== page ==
On Tuesday's edition of CNN's "The Situation Room," former CIA officer Phil Mudd told Wolf Blitzer that ex-MI6 agent Christopher Steele's decision to brief the Justice Department about his infamous dossier on President Donald Trump's connections to Russia is going to end badly for him, and possibly for the rule of law.
"This will be a car wreck," said Mudd. "Look, this isn't about the Mueller investigation per se. It's about the origins of the investigation and how the Department of Justice — and Attorney General Barr has talked about this repeatedly, his suspicions about how the Department of Justice originated the investigation. Obviously one of the documents was Christopher Steele, former intelligence operative, the information he uncovered about Donald Trump from Russian operatives."
Steele's dossier alleged a number of things that turned out to be true, like that Russia laundered intelligence they gathered on the Democratic Party through WikiLeaks and that former Trump campaign chairman Paul Manafort was involved in personally lucrative negotiations with Ukrainian oligarchs. Other parts of it are salacious and unverified, like the claim that Russian prostitutes performed urine-related sex acts for Trump and the Russian government was blackmailing him with video footage of the incident.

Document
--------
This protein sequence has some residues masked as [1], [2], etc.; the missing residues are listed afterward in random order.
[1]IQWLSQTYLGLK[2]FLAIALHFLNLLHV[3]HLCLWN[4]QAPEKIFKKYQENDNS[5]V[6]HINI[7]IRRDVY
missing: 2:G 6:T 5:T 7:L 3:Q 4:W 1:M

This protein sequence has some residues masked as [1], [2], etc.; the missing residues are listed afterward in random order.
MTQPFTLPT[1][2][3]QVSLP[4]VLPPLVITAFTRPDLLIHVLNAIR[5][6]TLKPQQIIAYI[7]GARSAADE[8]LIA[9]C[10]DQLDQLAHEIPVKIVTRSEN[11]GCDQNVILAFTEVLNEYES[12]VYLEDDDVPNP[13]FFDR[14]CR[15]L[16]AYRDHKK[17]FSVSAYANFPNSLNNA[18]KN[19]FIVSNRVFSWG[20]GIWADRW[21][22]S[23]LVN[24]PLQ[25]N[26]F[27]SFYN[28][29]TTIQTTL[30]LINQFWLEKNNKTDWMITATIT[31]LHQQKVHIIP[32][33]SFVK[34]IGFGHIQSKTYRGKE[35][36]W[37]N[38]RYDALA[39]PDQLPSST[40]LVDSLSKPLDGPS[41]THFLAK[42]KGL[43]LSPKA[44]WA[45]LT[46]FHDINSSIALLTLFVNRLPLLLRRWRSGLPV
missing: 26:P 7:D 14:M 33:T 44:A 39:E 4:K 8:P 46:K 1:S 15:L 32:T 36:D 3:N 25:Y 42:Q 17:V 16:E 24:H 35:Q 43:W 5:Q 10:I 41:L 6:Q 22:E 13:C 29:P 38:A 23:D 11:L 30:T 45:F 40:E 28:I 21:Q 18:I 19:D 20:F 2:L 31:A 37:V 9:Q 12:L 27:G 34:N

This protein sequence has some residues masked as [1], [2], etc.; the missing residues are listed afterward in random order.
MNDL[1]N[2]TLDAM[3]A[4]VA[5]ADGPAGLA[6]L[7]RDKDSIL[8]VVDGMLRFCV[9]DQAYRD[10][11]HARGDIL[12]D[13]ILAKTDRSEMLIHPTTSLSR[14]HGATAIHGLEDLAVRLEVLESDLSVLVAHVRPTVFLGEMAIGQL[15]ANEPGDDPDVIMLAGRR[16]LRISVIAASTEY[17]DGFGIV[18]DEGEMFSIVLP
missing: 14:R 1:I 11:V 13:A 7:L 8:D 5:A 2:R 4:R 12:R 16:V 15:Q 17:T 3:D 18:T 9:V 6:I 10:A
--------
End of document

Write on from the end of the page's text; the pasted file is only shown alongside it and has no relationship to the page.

The dossier was not the sole source of information that prompted the FBI to open an investigation into the Trump campaign's ties to Russia. However, the president's allies have long tried to use the dossier's spottier claims as evidence that the FBI's investigation, and the subsequent appointment of special counsel Robert Mueller, was illegitimate.
"Let me give you how this game ends," said Mudd. "Christopher Steele shows up in front of the Department of Justice, and I'm guessing doesn't have terrific answers for the quality of the information in that Steele dossier. I'm telling you, Wolf, this is not going to go well. I can't believe he has perfect answers about the origins of the Steele dossier. I'm not even sure why he's showing up. If I were him, I'd go to Disney World. I would not go to the Department of Justice, because it will not end up well."
"The question here is not just what Steele found," warned Mudd. "If it's determined that Steele had a bit of questionable information, that's fine. If it's found that that questionable information played into, for example, the FISA warrant to look at Carter Page's e-mails, that is a hot mess, and I think that's where we're headed from here."